I did a lot of different kinds of fitness. I did cardio, I got into pole classes, I did some weightlifting. But when I started doing power lifting something just clicked! I have been training seriously for the last two years. I have even started to compete. I’ve done two competitions. I haven’t won, but it has made me feel more connected to the community.
Wow, that’s cool. What does your training regime look like?
I work out four times a week: bench press, squat, and deadlift, and the fourth day is accessories (typical a variety of lifting exercises that use higher reps of lower weights).
What is your favorite?
People always think I’m going to say I like squats because I have such a big butt, but actually my favorite is bench press because my body is well-suited to it. I have short arms, which makes it easier for me because there’s less distance for the loaded bar to travel. Squats are actually really hard for me because my legs are so dang long!
I would be remiss if I didn’t ask you what gave you your butt. Is it the squats?
No, for me squats work my core and my quads more. I would have to say it is the deadlifts that give me the butt I have, and it has been a long, slow five-year process. It’s totally natural and comes from the weightlifting. A lot of people ask me if I have had surgery, and I have nothing against plastic surgery (I recently got liposuction done), but I am proud of the fact that I managed to make my butt this bubbly and big through weightlifting.
What is it that you like about powerlifting?
So much! I have to say that it has been amazing for my mental health. And by that I mean that it has completely changed my relationship to exercise and to my body. When I was in porn for the first time, even though I wasn’t that large, I was being marketed as a BBW. I was around a size 10 at the time. And I think that it made me feel like I needed to become smaller and smaller in order to be successful in my porn career. I started doing a ton of cardio with the goal of losing weight.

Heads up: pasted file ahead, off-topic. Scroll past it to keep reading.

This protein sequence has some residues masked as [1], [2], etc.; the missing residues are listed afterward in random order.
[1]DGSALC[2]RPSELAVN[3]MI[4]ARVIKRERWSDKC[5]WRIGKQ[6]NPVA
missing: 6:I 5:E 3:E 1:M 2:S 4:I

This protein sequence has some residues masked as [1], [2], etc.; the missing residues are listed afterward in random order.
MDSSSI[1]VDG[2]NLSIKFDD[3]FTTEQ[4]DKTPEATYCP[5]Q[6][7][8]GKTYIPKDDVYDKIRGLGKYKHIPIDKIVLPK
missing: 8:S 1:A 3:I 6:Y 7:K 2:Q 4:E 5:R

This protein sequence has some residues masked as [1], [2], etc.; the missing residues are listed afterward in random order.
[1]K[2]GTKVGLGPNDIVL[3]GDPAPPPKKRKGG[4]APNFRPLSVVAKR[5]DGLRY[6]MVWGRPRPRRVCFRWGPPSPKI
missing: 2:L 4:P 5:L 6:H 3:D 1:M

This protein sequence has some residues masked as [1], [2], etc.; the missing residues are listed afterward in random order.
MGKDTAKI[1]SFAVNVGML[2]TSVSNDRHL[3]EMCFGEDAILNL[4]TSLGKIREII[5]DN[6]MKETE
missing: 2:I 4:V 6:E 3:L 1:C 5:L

When I started powerlifting, the way I perceived my body and what it’s capable of changed a lot. The implicit messages women are given in our culture is to take up as little space as possible and to be as light as possible. In powerlifting, the entire goal is to be as strong as you can be and to lift as much as you can lift. The goal is not about what your body looks like, it is about what it can do.
This has even changed my attitude about weight. Standing on the scale and realizing that I have gained a few pounds doesn’t mean the same thing as it used to. It isn’t good or bad, it is just a number.
What is the powerlifting community like?
I love the powerlifting community. For a while I was just working out on my own, but when I decided to get more serious, I joined a gym that is specifically for strength athletes, and I love that there are a lot of strong, bad-ass women in the community there.
Jessie Sage is a sex worker and writer based in Pittsburgh, PA. She’s also the co-founder of Peepshow Magazine and the co-host of the Peepshow Podcast. Her words can be found in the Washington Post, VICE’s Motherboard, Hustler Magazine, Men’s Health, BuzzFeed, and more. She’s currently writing a book on sex work, motherhood, and illness called An Unexpected Place (forthcoming on West Virginia University Press).